Many Japanese people goes to Shinto shrines on New Year’s Day, and wishes the new year. Some write their wishes on Ema, small wooden plaque.
Ema (絵馬) are small wooden plaques on which Shinto worshippers write their prayers or wishes. The ema are then left hanging up at the shrine, where the kami (spirits or gods) receive them. They bear various pictures, often of animals or other Shinto imagery, and many have the word gan’i (願意), meaning “wish”, written along the side. In ancient times people would donate horses to the shrines for good favor; over time this was transferred to a wooden plaque with a picture of a horse, and later still to the various wooden plaques sold today for the same purpose.
There is a shrine named Kanda Shrine near to Akihabara.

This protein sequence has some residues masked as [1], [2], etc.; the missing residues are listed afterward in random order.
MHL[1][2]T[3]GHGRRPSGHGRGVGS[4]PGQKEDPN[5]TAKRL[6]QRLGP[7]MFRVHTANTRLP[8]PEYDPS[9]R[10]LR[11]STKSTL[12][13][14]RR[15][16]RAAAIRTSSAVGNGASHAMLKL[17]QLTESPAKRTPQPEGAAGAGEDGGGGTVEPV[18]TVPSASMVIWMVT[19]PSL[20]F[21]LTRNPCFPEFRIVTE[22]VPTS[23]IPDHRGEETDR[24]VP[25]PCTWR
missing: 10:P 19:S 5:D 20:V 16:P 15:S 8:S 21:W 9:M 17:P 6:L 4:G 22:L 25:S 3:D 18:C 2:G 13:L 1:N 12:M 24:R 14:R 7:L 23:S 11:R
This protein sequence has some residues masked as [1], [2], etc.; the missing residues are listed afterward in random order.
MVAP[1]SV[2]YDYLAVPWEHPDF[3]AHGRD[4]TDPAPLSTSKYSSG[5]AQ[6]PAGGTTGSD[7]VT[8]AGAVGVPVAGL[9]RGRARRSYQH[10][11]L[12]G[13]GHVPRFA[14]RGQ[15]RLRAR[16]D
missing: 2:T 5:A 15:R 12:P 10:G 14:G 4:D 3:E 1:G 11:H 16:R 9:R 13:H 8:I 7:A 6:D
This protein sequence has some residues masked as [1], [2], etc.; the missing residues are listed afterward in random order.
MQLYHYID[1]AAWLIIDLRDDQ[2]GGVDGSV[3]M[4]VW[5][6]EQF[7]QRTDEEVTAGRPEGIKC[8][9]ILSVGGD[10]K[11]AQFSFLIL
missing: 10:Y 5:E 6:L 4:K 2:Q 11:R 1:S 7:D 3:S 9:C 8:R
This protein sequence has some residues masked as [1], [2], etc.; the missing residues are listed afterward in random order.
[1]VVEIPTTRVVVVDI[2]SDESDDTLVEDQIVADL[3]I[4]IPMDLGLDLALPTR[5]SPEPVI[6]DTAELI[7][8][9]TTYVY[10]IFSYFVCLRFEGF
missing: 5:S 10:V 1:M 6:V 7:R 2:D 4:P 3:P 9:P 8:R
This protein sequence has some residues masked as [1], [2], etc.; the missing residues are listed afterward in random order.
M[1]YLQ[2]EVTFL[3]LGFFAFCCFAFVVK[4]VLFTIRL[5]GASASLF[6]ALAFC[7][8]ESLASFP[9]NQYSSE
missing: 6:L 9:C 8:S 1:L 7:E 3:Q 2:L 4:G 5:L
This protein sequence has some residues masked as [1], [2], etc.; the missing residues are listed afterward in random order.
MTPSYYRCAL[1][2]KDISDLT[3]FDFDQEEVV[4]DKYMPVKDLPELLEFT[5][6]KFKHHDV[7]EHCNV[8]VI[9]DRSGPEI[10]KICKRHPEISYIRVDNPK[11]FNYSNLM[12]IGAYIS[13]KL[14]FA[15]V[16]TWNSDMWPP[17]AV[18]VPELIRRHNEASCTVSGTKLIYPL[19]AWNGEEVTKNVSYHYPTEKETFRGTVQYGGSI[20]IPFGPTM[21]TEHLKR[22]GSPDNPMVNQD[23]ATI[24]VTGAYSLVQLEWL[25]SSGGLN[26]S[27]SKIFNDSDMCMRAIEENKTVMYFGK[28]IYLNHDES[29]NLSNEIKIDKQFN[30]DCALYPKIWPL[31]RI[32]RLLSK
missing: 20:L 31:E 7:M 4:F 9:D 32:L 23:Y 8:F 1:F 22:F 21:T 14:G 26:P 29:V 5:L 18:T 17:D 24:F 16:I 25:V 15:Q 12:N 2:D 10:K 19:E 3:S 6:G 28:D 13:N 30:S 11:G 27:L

Kanda Shrine (神田明神 Kanda-myōjin, formerly 神田神社 Kanda-jinja), is a Shinto shrine located in Chiyoda, Tokyo, Japan. The shrine dates back 1,270 years, but the current structure was rebuilt several times due to fire and earthquakes. It is situated in one of the most expensive estate areas of Tokyo. Kanda Shrine was an important shrine to both the warrior class and citizens of Japan, especially during the Edo period, when shogun Tokugawa Ieyasu paid his respects at Kanda Shrine.
These are Emas with Anime characters painted by Otakus. They are called “Ita-Ema (痛絵馬).”
— いおり村長 (アキバ地獄！) (@IoryHamon) 2015, 1月 2
— 灰猫＠三日目西地区ゆ44b (@uminohaine) 2014, 12月 30
— 奈良の童帝◇アッポォ丸◆ (@maxkaede) 2015, 1月 1
— うえだ しおり (@zukikorujuw) 2015, 1月 1
— 忍者 (@heldon2009) 2015, 1月 2
自分が気になった痛絵馬 神田明神より pic.twitter.com/V9sfVuFPwP
— TOMOちゃん (@TOMOtomoBICTOMO) 2015, 1月 1
— TOJHO (@misttimes) 2015, 1月 1
— かたまり (@kattamari) 2015, 1月 2
— Takei (@takei) 2015, 1月 2
やっぱ神田明神は痛絵馬おおいねwwwww 二つしかとってないけどもっといっぱいありますww pic.twitter.com/5vFbLYb8R9
— くるみん／ナナシス支配人／麻雀 (@kurumingamesKA) 2015, 1月 2
— 伊吹はるま (@yukidaruma_mana) 2015, 1月 2
— 陽綾提督+飛鳥 穏香＝あけおめことよろ (@2828youaya) 2015, 1月 2